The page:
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Quiz: The Coast of Maine

How much do you know about the Coast of Maine? Take our quiz and find out. Then register for Barry Greenlaw’s course and explore the entire coastline and just about everything there is to know!

1. What is the nickname often used to describe Maine’s coastline?

   a) The Rocky Coast

   b) The Lobster Coast

   c) The Pine Tree Coast

   d) The Atlantic Edge

2. Which iconic lighthouse is situated on the southern coast of Maine?

   a) Portland Head Light

   b) West Quoddy Head Light

   c) Bass Harbor Head Light

   d) Pemaquid Point Light

3. What is the name of the famous rock formation located off the coast of Acadia National Park?

   a) Thunder Hole

   b) Otter Cliffs

   c) Schoodic Point

   d) Cadillac Mountain

4. Which picturesque coastal town is known for its annual Maine Lobster Festival?

   a) Bar Harbor

   b) Camden

   c) Boothbay Harbor

   d) Rockland

5. Which island off the coast of Maine is famous for its wild horses?

   a) Isle au Haut

   b) Monhegan Island

   c) Mount Desert Island

   d) Squirrel Island

6. What is the name of the iconic bridge that connects the towns of Brunswick and Topsham, spanning the Androscoggin River?

   a) Penobscot Narrows Bridge

   b) Deer Isle Bridge

   c) Wiscasset Bridge

   d) Androscoggin Swinging Bridge


1. c – The Pine Tree Coast. Maine was given the nickname the Pine Tree State in honor of its many white pine trees, which are the biggest eastern conifers (or evergreen trees that bear cones) in the United States.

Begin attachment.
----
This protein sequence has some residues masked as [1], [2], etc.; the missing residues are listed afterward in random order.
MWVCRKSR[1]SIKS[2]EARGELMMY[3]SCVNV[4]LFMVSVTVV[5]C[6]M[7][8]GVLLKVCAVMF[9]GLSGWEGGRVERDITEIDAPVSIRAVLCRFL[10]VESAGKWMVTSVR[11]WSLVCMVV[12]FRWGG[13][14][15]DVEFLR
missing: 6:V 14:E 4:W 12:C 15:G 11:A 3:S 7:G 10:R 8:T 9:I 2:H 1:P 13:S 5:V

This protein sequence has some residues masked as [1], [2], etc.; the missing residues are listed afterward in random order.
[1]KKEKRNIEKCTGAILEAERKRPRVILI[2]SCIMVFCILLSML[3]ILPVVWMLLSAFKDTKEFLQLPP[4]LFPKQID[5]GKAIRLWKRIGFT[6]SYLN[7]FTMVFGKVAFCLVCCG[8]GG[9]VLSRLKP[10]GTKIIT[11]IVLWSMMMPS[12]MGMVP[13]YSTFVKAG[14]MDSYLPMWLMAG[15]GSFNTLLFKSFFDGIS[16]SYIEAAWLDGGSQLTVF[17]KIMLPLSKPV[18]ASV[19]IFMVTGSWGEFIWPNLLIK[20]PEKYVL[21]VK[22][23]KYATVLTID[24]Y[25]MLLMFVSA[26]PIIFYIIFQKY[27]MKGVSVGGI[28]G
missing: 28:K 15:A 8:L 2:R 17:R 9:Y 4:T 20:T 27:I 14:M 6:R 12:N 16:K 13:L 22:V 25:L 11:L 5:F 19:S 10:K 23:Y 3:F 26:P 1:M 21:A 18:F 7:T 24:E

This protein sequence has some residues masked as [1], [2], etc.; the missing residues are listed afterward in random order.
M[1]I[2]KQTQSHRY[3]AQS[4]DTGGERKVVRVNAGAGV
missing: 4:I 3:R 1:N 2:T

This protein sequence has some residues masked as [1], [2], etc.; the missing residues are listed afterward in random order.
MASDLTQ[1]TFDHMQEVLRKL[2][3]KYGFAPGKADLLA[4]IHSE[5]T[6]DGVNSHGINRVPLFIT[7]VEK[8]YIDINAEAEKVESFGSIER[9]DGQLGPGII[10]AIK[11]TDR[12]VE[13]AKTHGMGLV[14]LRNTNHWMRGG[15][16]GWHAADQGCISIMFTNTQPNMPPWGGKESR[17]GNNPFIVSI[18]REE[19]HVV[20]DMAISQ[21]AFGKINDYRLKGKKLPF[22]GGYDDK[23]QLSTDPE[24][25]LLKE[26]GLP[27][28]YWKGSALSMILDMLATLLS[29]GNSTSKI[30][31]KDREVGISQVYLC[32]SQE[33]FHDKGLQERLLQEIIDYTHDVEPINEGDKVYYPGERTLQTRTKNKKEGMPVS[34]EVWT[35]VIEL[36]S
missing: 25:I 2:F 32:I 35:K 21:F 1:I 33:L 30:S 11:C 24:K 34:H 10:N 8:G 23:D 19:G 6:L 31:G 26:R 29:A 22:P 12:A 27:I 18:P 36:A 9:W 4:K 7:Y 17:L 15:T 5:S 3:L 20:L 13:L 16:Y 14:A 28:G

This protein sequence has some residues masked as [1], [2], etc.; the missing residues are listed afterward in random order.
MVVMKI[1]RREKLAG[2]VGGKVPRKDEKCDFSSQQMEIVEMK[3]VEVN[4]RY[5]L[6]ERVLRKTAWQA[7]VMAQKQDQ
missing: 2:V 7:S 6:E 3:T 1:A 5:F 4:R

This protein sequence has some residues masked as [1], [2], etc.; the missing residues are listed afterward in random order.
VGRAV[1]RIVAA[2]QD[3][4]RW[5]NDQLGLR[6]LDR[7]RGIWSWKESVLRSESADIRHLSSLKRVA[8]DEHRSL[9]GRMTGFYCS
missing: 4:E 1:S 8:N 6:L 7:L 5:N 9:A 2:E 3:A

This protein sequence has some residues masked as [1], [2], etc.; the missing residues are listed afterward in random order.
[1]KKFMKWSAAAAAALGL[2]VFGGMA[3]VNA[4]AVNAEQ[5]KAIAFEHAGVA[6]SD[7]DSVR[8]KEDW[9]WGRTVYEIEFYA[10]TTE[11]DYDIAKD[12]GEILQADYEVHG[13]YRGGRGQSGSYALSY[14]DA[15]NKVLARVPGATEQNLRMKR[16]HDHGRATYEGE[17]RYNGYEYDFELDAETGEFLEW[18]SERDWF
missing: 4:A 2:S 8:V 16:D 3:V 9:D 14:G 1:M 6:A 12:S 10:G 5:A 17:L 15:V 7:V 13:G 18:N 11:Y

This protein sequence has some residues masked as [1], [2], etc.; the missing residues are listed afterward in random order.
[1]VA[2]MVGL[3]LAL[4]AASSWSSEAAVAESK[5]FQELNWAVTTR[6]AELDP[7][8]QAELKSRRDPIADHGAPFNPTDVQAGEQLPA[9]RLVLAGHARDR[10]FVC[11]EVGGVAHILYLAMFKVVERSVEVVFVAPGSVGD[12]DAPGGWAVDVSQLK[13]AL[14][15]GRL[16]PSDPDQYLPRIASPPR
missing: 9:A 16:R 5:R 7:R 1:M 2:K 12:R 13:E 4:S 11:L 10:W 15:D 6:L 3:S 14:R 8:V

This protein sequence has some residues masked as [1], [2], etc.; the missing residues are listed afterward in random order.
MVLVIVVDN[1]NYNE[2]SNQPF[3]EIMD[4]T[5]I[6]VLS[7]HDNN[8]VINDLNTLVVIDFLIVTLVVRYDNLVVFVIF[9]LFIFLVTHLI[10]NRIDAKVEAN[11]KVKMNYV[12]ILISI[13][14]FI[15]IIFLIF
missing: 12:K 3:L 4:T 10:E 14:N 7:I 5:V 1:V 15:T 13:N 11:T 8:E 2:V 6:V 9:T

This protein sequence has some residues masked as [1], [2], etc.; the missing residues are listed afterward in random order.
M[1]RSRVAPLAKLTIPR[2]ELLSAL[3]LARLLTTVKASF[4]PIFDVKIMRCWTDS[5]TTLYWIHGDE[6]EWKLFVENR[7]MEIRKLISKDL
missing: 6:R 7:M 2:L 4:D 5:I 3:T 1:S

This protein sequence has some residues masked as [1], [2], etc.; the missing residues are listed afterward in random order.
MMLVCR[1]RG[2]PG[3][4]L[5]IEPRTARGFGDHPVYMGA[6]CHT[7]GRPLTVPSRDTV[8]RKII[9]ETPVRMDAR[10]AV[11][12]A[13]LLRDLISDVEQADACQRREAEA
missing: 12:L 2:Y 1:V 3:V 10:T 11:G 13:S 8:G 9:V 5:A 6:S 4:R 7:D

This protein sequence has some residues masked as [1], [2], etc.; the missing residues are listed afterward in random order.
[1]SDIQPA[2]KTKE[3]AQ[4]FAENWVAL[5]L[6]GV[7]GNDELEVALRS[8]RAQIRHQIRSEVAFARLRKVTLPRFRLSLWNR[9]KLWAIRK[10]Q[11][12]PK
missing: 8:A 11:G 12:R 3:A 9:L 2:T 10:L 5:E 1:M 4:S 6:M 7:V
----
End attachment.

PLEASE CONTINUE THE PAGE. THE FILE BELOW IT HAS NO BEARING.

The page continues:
2. a – Portland Head Light. Portland Head Light is not only one of the oldest lighthouses in Maine but also one of the most photographed lighthouses in the United States. Portland Head Light was commissioned by George Washington in 1787, making it a historically significant landmark in the region.

3. a – Thunder Hole. Thunder Hole gets its name from the thunderous sound produced when waves crash into a small cavern along the rocky coastline of Acadia National Park. The unique geological formation of Thunder Hole amplifies the sound of the waves, creating a booming noise that can be heard from a distance. Visitors often gather to witness the spectacular display of nature and listen to the thunderous roar as waves rush into the cavern, making it a memorable experience along the coast of Maine.

4. d – Rockland. The Rockland’s Maine Lobster Festival typically serves tens of thousands of lobsters throughout its duration. The exact number can vary from year to year, but it’s not uncommon for the festival to serve upwards of 20,000 to 25,000 lobsters or even more during its multi-day event. This festival is a celebration of Maine’s lobster industry and attracts visitors from around the world who come to indulge in fresh lobster dishes and participate in various festivities.

5. b – Monhegan Island. The wild horses of Monhegan Island are believed to be descendants of horses brought to the island by fishermen or settlers in the 18th century. Over the years, these horses adapted to the rugged terrain and harsh climate of the island, developing a unique and hardy breed. Today, they roam freely across the island, adding to its charm and allure for visitors who come to explore its natural beauty and encounter its fascinating wildlife.

6. c – Wiscasset Bridge. Also known as the Wiscasset Swing Bridge, it is one of the last remaining manually operated swing bridges in the United States. Built in 1901, this historic bridge spans the Sheepscot River in Wiscasset, Maine. What makes it unique is its ability to swing open horizontally, allowing boats to pass through. While many swing bridges have been replaced by modern structures or automated systems, the Wiscasset Bridge continues to be operated manually by bridge tenders, adding to its nostalgic charm and historical significance. It’s a popular attraction for visitors to witness the bridge in action as it opens to accommodate maritime traffic.